David Flores, an emergency room nurse at UCSD, received the second dose of the Pfizer vaccine on Thursday. Unlike the first dose, this one came with side effects.
“My hips were killing me,” Flores said. “I had a hard time sleeping because of that. I couldn't get comfortable. My back, knees, and ankles hurt.”
Flores said that a lot of his co-workers shared similar experiences.
“It’s something that we observed from clinical trials,” said Dr. Edward Cachay, infectious disease specialist at UCSD. “When people receive that second dose, they are receiving the second booster to try and reach the maximum efficacy. So by boosting the immune system, in general people develop joint pains and low-grade fevers that usually last 24 to 48 hours.”
Full coverage of the COVID-19 outbreak and how it impacts you
According to Pfizer, about 3.8% of their clinical trial participants experienced fatigue as a side effect and 2% got a headache.
Moderna says 9.7% of their participants felt fatigued and 4.5% got a headache.
But regardless of the side effects, Dr. Cachay says it is extremely important that patients get the second dose of the vaccine.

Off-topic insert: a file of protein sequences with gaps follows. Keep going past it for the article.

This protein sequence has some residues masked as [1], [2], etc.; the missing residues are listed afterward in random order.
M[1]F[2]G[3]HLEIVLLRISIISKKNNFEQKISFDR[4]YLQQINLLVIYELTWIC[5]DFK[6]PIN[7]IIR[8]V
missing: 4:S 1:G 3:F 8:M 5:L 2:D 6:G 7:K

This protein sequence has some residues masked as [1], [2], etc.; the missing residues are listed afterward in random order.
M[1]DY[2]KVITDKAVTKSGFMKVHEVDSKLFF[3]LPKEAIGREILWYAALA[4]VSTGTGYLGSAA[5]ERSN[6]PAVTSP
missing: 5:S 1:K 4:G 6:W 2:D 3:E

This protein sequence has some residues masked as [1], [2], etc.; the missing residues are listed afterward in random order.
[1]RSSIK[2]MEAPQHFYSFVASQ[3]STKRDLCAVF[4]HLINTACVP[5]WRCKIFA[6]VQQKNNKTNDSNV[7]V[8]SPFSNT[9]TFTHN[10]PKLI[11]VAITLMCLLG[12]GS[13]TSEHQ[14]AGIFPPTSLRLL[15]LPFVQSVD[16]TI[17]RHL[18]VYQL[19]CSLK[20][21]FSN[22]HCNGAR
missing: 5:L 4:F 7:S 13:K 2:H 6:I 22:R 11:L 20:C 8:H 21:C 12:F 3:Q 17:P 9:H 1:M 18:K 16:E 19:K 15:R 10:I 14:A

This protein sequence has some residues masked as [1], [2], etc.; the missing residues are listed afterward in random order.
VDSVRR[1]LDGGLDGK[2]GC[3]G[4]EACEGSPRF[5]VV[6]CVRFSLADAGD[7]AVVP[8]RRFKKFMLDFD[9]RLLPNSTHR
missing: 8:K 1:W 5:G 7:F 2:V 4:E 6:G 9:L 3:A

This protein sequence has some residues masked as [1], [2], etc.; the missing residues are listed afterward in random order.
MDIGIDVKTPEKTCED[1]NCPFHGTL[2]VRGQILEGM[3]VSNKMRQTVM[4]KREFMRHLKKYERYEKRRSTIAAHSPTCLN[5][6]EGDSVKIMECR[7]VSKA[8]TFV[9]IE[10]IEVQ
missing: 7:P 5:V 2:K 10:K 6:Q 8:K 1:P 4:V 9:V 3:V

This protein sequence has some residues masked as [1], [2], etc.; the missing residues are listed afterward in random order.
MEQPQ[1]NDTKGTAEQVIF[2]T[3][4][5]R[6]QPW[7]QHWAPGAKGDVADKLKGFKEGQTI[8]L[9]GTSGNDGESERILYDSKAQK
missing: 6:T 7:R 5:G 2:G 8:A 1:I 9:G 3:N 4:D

“Whenever you receive the first shot, you are protected only approximately 51% , so you need that second dose to get that 95% against COVID-19," he said.
Despite the joint pain, Flores says there is no doubt he made the right decision in moving forward with the vaccine.
“It’s the lesser of two evils,” Flores said. “Just being sick for a day or so and being either dead or being sick for months or days, is a pretty good trade-off.”
Dr. Cachay adds that patients don't reach maximum immunity until 10 to 14 days after the second dose.
According to UCSD officials, they've already given the vaccine to approximately 10,000 workers. Many of whom have already started receiving the second dose.
They add, only 3% of employees have declined the vaccine.